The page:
3. A promise not to cut overall state education grant, might redistribute to poor towns
The state budget will provide cities and towns just over $2 billion this year through the Education Cost Sharing grant, the state’s primary grant to fund public schools.
This prompted lawmakers in 2017 to overwhelmingly approve changes to the school-funding formula in an effort to quell displeasure. The changes were also made amid a looming decision from the Connecticut Supreme Court on whether the state is meeting its constitutional obligation in how it funds schools.
In order to get the changes passed, legislators from both parties approved minor cuts in education aid, rolled out over 10 years, for the wealthiest municipalities. Additional state funding – about $40 million added each year – would be provided for the remaining communities.
Lamont isn’t committing to supporting that formula, which would require the state to spend an additional $38.7 million on education during his first fiscal year in office.
“It’s a worthy goal. It would be my first priority, but I cannot promise that. I’ve got a two billion deficit,” he said. “I can’t over-promise. … I am just trying to do everything I can to do no harm as I go through this brutal budget year coming up.”
Lamont – who lives in Greenwich, one of the state’s wealthiest towns – wouldn’t rule out redistributing more of the existing pot of education aid to poor communities.
“We’ll see. Generally, I think that we ought to focus our money on the towns that are the most in need given the incredible achievement gap in this state,” he said. “I would keep the overall grant the same, not town-by-town, but the overall grant.”
4. Enough with opening regional magnet schools to provide an integrated education for city youth
Twenty-two years have passed since the Connecticut Supreme Court ruled that Hartford’s poor and minority children “suffer daily” from the inequities caused by severe racial and economic isolation.
The state has since spent billions to build dozens of regional magnet schools through the state – and hundreds of millions each year to operate them – in an effort to attract white, suburban youth to attend integrated schools with city students.
But that approach is now facing pushback from parents who are frustrated there aren’t enough seats in the high-performing magnet schools, and state lawmakers who don’t have the money to spend on opening new regional magnet schools or want any additional resources to go to the struggling neighborhood schools.
Lamont said he has no plans to support the opening of new magnets and would focus on boosting neighborhood schools that students are zoned to attend.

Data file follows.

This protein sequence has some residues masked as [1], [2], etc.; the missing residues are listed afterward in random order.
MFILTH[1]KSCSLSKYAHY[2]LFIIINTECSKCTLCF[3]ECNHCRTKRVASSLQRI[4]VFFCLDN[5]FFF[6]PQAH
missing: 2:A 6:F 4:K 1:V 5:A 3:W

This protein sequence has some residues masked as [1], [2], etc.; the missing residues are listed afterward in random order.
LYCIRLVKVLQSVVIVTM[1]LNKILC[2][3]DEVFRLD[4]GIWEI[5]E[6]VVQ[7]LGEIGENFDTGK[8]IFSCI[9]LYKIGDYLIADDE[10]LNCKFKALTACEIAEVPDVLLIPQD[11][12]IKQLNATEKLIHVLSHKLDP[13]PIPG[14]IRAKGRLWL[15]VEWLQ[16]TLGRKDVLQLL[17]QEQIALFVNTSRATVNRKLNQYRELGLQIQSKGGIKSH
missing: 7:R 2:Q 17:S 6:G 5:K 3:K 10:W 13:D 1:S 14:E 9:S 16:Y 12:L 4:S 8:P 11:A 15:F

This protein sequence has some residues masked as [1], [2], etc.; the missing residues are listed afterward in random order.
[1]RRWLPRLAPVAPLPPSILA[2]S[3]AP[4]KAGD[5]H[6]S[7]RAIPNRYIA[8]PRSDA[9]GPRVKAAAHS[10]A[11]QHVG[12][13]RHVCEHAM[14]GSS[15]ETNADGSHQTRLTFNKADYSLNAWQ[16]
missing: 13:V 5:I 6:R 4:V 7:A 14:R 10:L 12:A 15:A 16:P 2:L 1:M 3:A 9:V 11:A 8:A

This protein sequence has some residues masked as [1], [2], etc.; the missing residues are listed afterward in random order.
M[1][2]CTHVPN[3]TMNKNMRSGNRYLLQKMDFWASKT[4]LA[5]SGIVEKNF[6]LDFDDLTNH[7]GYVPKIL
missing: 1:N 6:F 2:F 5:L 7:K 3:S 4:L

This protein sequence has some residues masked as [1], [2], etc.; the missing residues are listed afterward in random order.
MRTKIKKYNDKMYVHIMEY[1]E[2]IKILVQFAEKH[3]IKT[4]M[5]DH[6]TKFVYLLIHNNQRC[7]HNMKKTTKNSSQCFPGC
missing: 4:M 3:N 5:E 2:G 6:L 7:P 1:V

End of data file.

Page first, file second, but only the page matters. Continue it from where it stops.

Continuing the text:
“I generally want really great community schools,” Lamont said. “Most of the parents I talk with in say, Hartford, say, ‘I really wish my kid went to a great community school. I am glad she has the opportunity to go across town to that magnet, but it’s a 40 minute bus ride and I don’t get to be as involved and I don’t know her teacher and she has to leave before some of the after school activities because it’s 40 minutes to get back.'”
If elected, Lamont will face that Sheff vs. O’Neill desegregation case heading back to court, with a hearing expected in Superior Court in February. He said he supports efforts to end court involvement – even though half of Hartford’s students still attend segregated schools.
“I happen to think we have to raise up the level of schools in the city,” he said. “I think we can take a pause on this, on the legal remedies. Let me get the educators together.”
He sees an opportunity to enroll more city youth in suburban schools, however, because of declining enrollment in suburban districts.
“I know that many of our ring schools are losing students and I know that many of our urban schools are chock-a-block full. If Waterbury could send some of their students to Oxford or something,” he said. “You could get some of the diversity and also allow them to be big enough to keep going.”
He wouldn’t force districts to take more city students, however. Rather, he would try to offer incentives.
“Maybe I can do something with ECS to get some of the funding to follow the student to that school. It would be a relief valve for the Waterbury school district and it adds a little more base to that ring school, which is losing students and having a hard time keeping its doors open,” he said.
Such an approach would likely face major pushback from those who would stand to lose state aid under that setup. Currently, the city district doesn’t lose state aid when a child leaves to go to a regional magnet school and gets to keep half the state grant when a child leaves for a suburban school through the Open Choice program.
5. Use the lottery to shore up the teachers’ pension and refinance payment schedule
Lamont wants to channel the annual proceeds from the Connecticut Lottery – about $350 million a year – exclusively to the state’s starved pension fund for municipal school teachers. Those proceeds are currently routed to the state’s overall General Fund, which funds the state’s annual teacher pension payment as well as other state agencies.
This proposal was first made by the state Commission on Fiscal Stability and Economic Competitiveness last year.
Under this scenario, the legislature could assign lottery proceeds for the next 10 years to the teachers’ pension — a revenue stream likely worth more than $3.5 billion over the decade. And while it would take 10 years for the pension system to receive all of those funds, the fund’s assets, on paper, would jump by the full $3.5 billion right away. This would raise the fund’s overall fiscal health, and possibly give the state more options to restructure annual pension contributions.
“Move the lottery. That’s supposed to be for education,” Lamont said. “That would give me enough of an asset base that I could renegotiate with [the lottery proceeds] being on the Teacher Pension Fund. If I could do that, I could stretch out the payments over a longer period of time.”
The Mirror’s Budget Reporter Keith Phaneuf contributed to this report.